By 9 p.m. 18 July, had reached the eastern edge of Vierzy. During our advance and when we had gone four-fifths of the way through VIERZY the 23rd Inf. came through the north edge of the town and pushed on through our lines. We captured quite a good many prisoners (one group of 56 men were captured in southern part of town by 3 or 4 men). After the 23rd Inf. passed, I assembled the Marines and proceeded to the western slope of a ridge just east of the cemetery, which is at the southeastern corner of VIERZY. There I found a battalion of the 23rd (Major Fechets - spelling uncertain) deployed. I deployed a few yards in rear of his line. Here we spent night. The shelling was continuous but not heavy. Most of shells did not strike on this slope but near it. There were a few wounds from fragments. About 4:30 a.m. 19th July, the Bn. of 23rd advanced six or seven hundred yards. We remained stationary. Liaison was effected with Col. Malone, under whose orders we were placed. He left us where we were all day.

Around 4 p.m. received orders from Col. Feland that we were to assemble in tunnel in VIERZY. Where I went to reconnoiter the location of tunnel. While at Regimental P.C. received word from Captain Hamilton, 2nd in command, that the enemy was dropping air bombs on battalion and that they had shifted some guns so as to enfilade the slope Bn. was in, and that an immediate move was necessary to avoid unnecessary losses. I, at once, sent the order for him to bring Bn. to tunnel which he did without any losses. Bn. reached tunnel before dark. Remained in tunnel until about 2 a.m. 20 July, when we moved to vicinity of CARREFOURE de FOURNEAUX there we remained all day and night.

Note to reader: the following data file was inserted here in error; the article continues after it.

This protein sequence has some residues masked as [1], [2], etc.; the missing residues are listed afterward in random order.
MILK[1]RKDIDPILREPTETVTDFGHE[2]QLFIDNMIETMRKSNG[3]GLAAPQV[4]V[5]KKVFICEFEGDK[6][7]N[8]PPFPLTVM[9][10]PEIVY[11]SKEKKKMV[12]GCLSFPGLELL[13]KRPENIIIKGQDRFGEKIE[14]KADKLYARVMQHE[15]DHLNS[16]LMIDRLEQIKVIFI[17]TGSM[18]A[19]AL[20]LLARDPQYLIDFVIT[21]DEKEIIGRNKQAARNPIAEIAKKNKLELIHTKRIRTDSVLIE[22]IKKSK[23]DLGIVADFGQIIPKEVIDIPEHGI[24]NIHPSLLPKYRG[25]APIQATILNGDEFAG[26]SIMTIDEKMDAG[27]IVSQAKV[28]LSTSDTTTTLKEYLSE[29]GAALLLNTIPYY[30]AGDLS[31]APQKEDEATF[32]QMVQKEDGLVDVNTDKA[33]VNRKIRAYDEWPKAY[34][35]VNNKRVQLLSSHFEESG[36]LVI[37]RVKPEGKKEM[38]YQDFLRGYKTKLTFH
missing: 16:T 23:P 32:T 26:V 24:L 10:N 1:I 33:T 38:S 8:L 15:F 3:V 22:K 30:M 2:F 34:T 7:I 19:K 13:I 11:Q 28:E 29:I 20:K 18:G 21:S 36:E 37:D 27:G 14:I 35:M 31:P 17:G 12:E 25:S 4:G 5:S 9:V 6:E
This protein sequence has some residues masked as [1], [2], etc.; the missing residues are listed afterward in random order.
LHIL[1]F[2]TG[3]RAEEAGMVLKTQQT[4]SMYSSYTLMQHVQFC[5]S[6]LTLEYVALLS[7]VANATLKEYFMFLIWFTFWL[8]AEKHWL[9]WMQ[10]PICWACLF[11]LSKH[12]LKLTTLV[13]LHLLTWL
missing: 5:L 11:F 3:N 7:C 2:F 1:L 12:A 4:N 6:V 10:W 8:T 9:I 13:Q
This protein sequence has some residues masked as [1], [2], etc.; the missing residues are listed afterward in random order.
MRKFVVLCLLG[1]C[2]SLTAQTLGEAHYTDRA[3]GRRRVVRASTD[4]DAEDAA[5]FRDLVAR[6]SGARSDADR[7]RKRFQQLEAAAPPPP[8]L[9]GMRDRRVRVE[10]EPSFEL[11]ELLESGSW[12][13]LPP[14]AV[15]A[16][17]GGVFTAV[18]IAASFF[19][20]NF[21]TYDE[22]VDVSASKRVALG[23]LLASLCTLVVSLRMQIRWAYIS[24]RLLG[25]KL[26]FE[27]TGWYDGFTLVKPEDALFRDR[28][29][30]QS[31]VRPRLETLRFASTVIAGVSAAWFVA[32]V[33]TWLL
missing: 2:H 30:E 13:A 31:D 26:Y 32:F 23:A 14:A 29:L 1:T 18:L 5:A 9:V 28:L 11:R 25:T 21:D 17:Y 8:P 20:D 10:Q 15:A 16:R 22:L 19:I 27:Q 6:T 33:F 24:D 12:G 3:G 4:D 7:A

Quite a little information as to what was going on was obtained from wounded and from runners from the front lines. The most of the latter failed to return to their companies when sent to the front. They got lost intentionally or otherwise. Some messages from the front lines were not received until 10 or 12 hours after hour of sending.

J. S. TURRILL,
Major, U.S. Marines.
 
Records Of The Second Division (Regular) Volume 7; Operation Reports — War Diaries — Patrol Reports
Second Division Historical Section, The Army War College, Washington, D. C.
 
Last Update: 06/18/2017 8:42 AM Sitemap Search this Site ©2002-2017 MG Ryder & Contributors